tlhIngan-Hol Archive: Sun Apr 14 11:57:54 2002
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Re: "be'be'" - double negation
From: "Sean M. Burke" <firstname.lastname@example.org>
> I would be greatly surprised if Okrand thought the book's target audience
> was monolingual English speakers who'd never been in a foreign language
> class for more than the few weeks necessary to find out that language X
> (where X is anything but English) doesn't have a "negatives cancel" rule.
I'll tell you exactly who Okrand's expected target audience was:
English-speaking, mostly American, Star Trek fans. Not linguists, not
native Chinese speakers, not fictional Starfleet officers. Star Trek fans.
Okrand never in his wildest dreams expected Klingon to be scrutinzed to the
degree that it has been.
> His assuming the reader reads English is one thing; his assuming that his
> reader will look at the words, note that they're in English and thus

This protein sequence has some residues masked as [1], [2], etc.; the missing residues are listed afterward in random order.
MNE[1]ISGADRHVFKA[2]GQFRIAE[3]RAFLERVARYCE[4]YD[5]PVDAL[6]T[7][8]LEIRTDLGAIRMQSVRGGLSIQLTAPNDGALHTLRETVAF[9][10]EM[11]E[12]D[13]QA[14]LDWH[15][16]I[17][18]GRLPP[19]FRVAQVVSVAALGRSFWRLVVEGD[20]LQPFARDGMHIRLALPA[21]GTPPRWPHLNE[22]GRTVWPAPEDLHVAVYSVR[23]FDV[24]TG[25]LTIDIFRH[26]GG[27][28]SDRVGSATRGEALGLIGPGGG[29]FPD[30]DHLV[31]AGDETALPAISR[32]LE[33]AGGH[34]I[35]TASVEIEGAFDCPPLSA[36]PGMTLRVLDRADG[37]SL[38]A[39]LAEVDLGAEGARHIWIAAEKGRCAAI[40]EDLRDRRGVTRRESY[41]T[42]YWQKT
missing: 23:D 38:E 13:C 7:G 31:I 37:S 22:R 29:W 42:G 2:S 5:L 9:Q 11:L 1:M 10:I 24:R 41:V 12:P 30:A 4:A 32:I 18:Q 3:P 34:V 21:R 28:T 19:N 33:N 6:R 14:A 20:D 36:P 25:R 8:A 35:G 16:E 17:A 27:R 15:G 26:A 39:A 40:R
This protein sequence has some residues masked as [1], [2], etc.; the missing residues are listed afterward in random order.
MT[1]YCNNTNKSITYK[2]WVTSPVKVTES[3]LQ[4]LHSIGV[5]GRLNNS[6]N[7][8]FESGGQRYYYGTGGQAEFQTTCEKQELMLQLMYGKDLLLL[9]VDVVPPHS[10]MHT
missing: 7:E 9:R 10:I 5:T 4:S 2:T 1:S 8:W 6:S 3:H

> suppose "He means me to assume Klingon is like English in all points not
> demonstrated otherwise" is another.
> In my experience, linguists just don't do that.
No, he's not saying this. Once more, we have someone here presenting
arguments in extremes ("If it's not all of one, then it must be all of
another.") You must stop thinking in black and white about this. The
boundary between fictional Klingon and real Klingon is VERY fuzzy; don't try
to precisely define it. It's very much a matter of personal opinion and
Now, your opinion may be that Klingon is unlike English in its dealings with
double negation, and you're certainly free to discuss the merits of this
idea, but you simply cannot demonstrate the validity of this argument. This
is okay: we can't demonstrate a lot of things in Klingon. We have to guess,
and we have to live with that.